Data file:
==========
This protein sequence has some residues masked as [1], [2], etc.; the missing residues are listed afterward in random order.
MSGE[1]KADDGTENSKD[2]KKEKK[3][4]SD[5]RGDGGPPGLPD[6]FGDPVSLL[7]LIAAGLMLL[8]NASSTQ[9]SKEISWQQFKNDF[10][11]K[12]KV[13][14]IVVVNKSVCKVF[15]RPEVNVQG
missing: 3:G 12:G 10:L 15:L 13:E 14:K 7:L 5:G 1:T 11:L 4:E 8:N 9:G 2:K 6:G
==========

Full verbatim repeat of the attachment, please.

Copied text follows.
This protein sequence has some residues masked as [1], [2], etc.; the missing residues are listed afterward in random order.
MSGE[1]KADDGTENSKD[2]KKEKK[3][4]SD[5]RGDGGPPGLPD[6]FGDPVSLL[7]LIAAGLMLL[8]NASSTQ[9]SKEISWQQFKNDF[10][11]K[12]KV[13][14]IVVVNKSVCKVF[15]RPEVNVQG
missing: 3:G 12:G 10:L 15:L 13:E 14:K 7:L 5:G 1:T 11:L 4:E 8:N 9:G 2:K 6:G